Why Is Feedback So Important?
In the traditional brick-and-mortar world, a customer walks into your store, selects an item from a shelf, and brings it to the checkout counter. He may ask you a question about the item, and to help close the sale, you may tell him that if the item doesn't fix his problem, he can bring it back for a refund, as long as it hasn't been damaged. During the transaction, you and he may also have a brief conversation about the weather or a recent news event or discover that you both attended the same high school.
Levels of trust can be created quickly when buyer and seller are face-to-face in a well-kept store. Afterward, the buyer may tell a friend: “They had exactly what I needed at the XYZ Store. It was on sale for ten percent off, and they were very helpful. I'm going back next Saturday to look at their power tools.” Your store has just gotten some positive feedback, but the only way you may find out is if the customer does return to shop again or if his friend drops in and says: “I hear you're having a ten-percent-off sale.”
Positive Feedback in the Online World
Transactions generally are much more anonymous in the online world. You go to a Web site, click on an item to read its description, click on another a link to buy it, then key in your credit card information and shipping address, and finally click on a sales confirmation link.
You may be buying from someone on the other side of the planet or on the next block in your neighborhood. In any case, the digital store you are visiting is simply a collection of images, text, and data-entry boxes, all floating in cyberspace. You can't walk through the front door and touch the merchandise. You can't watch the merchant's face and body language and how she handles other customers and get any sense of whether she is trustworthy or not. You simply must trust that the store is “there.” Unfortunately, cyber-thieves sometimes have set up virtual stores that do nothing but steal money and credit card information.
At online auction sites, positive feedback postings help buyers trust that they can get an honest deal from a particular seller. They can send e-mail to the seller and try to get a better feel for how he runs his business and treats his bidders. But the clearest measure of an online auction seller's reputation is what his previous customers have said about him.
Meanwhile, astute sellers know that having a good feedback score can often help them get higher prices for their auction merchandise. Buyers feel more confident about bidding when the seller has a strong positive percentage and many dozens of winning bidders have left glowing reviews.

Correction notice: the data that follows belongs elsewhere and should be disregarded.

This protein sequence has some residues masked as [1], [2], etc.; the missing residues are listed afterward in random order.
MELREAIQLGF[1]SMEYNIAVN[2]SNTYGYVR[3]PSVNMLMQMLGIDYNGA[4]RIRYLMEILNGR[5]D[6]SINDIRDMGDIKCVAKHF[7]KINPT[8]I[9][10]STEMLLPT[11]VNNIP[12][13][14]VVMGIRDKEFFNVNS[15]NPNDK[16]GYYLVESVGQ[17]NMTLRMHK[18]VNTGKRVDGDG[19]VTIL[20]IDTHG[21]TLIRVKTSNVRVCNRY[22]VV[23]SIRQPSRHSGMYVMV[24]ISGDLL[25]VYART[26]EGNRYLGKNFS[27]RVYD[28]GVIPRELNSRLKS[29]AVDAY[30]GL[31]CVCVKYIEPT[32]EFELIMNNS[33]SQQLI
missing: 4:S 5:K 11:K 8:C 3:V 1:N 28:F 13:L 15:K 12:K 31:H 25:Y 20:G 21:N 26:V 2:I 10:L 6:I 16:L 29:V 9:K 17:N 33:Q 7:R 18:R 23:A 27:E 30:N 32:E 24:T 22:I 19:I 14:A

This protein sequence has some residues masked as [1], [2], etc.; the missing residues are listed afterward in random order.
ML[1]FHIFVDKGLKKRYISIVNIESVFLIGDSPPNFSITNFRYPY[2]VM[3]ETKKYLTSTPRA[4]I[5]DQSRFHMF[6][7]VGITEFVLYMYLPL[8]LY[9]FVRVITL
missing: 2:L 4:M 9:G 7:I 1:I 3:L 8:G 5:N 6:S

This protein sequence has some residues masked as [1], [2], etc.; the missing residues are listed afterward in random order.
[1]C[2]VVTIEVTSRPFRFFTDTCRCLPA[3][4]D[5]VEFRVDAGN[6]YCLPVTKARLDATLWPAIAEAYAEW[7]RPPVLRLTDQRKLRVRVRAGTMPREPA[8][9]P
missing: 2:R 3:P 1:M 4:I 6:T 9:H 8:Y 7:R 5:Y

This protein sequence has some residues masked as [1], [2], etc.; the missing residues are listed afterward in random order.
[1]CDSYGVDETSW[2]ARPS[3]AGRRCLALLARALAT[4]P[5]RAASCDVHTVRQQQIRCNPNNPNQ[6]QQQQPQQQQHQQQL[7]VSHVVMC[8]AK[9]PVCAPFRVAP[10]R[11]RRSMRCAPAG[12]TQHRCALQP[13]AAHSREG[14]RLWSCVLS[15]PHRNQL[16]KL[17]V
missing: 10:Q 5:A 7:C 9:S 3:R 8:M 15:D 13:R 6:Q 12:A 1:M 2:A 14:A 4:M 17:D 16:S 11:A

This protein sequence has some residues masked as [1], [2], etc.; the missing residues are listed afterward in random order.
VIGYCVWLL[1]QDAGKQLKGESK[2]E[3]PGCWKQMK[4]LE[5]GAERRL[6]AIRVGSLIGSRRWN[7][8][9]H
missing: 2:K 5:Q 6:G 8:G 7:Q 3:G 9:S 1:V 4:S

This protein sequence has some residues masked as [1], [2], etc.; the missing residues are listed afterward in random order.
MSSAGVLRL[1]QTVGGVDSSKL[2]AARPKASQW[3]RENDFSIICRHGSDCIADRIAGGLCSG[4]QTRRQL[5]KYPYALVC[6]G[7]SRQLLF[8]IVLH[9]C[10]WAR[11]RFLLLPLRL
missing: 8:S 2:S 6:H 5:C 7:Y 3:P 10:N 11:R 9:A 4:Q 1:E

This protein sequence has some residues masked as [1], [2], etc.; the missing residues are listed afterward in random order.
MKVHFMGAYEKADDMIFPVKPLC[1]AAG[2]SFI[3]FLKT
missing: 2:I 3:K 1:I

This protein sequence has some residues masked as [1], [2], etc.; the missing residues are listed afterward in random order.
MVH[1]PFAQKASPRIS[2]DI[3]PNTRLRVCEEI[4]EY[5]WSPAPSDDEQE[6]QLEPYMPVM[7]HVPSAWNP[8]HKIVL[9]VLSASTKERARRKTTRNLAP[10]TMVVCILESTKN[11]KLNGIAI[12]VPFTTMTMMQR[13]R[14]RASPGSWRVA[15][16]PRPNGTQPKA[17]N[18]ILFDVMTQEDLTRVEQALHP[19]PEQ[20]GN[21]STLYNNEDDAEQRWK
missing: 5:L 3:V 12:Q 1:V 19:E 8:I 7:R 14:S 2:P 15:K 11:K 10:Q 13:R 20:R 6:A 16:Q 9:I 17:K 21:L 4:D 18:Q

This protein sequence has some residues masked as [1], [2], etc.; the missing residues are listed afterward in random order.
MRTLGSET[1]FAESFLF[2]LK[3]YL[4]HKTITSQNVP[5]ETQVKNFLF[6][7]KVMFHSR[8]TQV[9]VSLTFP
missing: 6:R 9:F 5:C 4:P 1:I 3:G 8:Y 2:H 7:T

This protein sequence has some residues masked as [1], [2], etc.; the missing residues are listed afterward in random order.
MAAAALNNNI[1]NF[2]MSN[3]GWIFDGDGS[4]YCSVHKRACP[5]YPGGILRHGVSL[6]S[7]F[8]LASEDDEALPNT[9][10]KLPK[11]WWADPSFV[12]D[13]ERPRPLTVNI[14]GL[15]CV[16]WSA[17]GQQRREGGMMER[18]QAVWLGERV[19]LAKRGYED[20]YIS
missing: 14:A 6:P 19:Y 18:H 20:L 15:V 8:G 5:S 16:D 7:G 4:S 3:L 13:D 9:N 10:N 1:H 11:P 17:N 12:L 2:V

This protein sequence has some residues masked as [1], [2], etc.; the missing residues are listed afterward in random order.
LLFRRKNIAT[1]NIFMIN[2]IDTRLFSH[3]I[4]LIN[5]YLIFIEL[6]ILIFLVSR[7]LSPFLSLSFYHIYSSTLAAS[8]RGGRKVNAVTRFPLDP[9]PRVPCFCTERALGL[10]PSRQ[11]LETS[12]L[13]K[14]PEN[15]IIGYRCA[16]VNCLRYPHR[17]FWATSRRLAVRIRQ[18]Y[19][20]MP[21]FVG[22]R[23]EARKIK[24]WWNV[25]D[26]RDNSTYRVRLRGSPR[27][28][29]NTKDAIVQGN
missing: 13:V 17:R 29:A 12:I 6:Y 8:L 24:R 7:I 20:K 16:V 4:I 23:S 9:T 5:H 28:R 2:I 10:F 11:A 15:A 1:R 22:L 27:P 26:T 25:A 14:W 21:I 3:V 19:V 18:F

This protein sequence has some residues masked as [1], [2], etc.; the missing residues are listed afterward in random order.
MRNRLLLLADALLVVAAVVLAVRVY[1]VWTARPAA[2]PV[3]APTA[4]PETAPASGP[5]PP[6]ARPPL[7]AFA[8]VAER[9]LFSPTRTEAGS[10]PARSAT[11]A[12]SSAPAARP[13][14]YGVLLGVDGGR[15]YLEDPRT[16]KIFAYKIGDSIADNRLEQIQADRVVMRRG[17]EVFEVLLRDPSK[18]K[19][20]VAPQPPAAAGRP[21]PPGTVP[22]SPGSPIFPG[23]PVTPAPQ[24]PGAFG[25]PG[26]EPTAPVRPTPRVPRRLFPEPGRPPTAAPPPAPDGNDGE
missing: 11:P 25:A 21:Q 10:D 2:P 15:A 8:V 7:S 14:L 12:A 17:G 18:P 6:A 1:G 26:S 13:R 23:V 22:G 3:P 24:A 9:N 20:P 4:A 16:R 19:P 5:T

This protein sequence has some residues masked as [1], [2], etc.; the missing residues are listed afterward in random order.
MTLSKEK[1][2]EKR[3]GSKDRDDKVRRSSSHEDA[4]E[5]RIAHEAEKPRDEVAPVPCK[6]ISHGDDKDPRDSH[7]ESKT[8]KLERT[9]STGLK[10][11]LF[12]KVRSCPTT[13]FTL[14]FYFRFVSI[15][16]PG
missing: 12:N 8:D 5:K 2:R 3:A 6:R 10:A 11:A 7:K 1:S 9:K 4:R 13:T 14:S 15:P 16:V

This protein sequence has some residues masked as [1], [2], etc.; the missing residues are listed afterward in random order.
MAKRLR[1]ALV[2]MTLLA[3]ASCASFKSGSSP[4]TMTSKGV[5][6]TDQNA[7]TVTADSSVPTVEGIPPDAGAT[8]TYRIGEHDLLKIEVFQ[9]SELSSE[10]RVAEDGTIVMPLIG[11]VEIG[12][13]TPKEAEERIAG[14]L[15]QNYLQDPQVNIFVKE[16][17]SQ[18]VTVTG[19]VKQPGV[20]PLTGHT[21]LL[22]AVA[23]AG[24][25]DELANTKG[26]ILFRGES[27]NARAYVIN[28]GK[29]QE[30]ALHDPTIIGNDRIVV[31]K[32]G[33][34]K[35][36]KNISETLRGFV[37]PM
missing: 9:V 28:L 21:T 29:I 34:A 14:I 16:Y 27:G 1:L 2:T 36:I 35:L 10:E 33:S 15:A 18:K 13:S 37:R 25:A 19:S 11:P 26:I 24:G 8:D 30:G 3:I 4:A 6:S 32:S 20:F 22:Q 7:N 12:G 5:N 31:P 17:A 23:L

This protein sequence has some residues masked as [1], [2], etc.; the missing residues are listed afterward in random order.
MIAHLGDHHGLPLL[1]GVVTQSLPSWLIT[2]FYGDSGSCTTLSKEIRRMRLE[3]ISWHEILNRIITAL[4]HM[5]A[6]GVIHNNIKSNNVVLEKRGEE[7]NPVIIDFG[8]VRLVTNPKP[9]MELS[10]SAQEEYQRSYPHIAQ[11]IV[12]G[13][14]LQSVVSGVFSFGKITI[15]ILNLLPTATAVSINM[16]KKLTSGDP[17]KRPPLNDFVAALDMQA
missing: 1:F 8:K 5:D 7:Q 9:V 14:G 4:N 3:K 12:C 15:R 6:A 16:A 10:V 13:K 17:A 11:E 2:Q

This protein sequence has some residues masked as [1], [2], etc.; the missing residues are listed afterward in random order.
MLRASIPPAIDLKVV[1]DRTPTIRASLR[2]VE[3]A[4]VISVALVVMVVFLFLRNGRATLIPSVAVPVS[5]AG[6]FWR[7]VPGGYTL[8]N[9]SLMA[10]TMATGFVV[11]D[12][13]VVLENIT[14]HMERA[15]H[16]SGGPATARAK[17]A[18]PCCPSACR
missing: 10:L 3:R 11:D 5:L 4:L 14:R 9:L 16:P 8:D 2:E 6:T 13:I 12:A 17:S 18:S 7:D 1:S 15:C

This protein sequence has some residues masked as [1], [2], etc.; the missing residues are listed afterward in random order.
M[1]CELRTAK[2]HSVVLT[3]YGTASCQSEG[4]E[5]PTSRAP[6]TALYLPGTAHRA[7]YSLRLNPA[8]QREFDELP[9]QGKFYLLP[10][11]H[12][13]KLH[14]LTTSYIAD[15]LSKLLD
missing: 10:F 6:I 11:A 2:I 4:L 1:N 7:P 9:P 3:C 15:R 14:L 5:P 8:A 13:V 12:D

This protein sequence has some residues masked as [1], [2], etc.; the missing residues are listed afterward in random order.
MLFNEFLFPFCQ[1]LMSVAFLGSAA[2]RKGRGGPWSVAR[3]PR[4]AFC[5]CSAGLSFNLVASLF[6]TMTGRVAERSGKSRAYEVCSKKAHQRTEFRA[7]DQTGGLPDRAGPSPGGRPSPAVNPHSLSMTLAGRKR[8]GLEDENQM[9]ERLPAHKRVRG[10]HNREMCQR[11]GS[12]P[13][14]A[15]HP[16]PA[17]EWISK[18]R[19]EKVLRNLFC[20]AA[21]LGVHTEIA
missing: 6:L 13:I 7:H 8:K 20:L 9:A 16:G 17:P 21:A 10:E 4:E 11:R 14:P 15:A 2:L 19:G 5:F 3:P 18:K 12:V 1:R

Buyer feedback ratings are also important to sellers. Good, positive scores give them confidence that their winning bidders will be honest customers who meet the sales terms, pay on time, and don't make outrageous demands or false claims.
The Power of Positive Feedback
Your reputation as an auction seller or buyer absolutely will depend on how others rate their dealings with you. Two negatives
Cautious sellers, meanwhile, are equally mindful of bidders' feedback scores. On some sites, such as Yahoo! Auctions, a seller can set up an auction to reject bids automatically from any buyer whose feedback score is below a predetermined level.
Just a few negative feedback postings can render a seller's screen name or buyer's screen name virtually useless on an online auction site. However, an affected seller or buyer can often open a new account and quickly start over with a new screen identification and a clean feedback slate.
For a buyer, building or rebuilding a high feedback percentage is quick and easy. Just make a few winning bids on small items where the listings have drawn almost no interest and are about to expire. The grateful sellers will give you good feedback. Have the items shipped the cheapest way possible to hold down costs. Of course, it is best to do this with merchandise you actually want or can put to use, but you could put the items up for auction. You could try to turn a profit from them by creating better photos or more interesting descriptions than the previous seller used.
The Perils of Retaliation
One of the key flaws of feedback systems is that they are usually wide open to retaliation. Suppose you post negative comments and a negative rating for a seller who has taken two months to ship your purchase and who sent it in a box with inadequate padding. In return, the seller may post negative feedback for you, claiming that you didn't provide correct shipping information and didn't answer e-mail or were rude and refused to use his preferred payment method. When other sellers and buyers become aware of this exchange, they may not be able to judge who is right and who is wrong. So, they try to avoid both of you.
Once negative feedback is posted, it usually cannot be edited or removed, for legal reasons. However, eBay does have a mutual feedback withdrawal procedure, for situations in which both the buyer and the seller agree that the negative feedback is no longer appropriate. The withdrawn feedback remains in both members' profiles, but it not included when calculating feedback scores.
Sometimes, for a buyer, it is safer to walk away from a bad encounter and post no feedback at all, particularly if the troubled transaction was small. For a seller, meanwhile, it is often better to head off negative feedback by reaching some kind of agreement with the buyer. Will a partial refund satisfy her? Or does she want a full refund? Offer to buy back the item and pay for the return postage as well, particularly if small amounts of money are involved.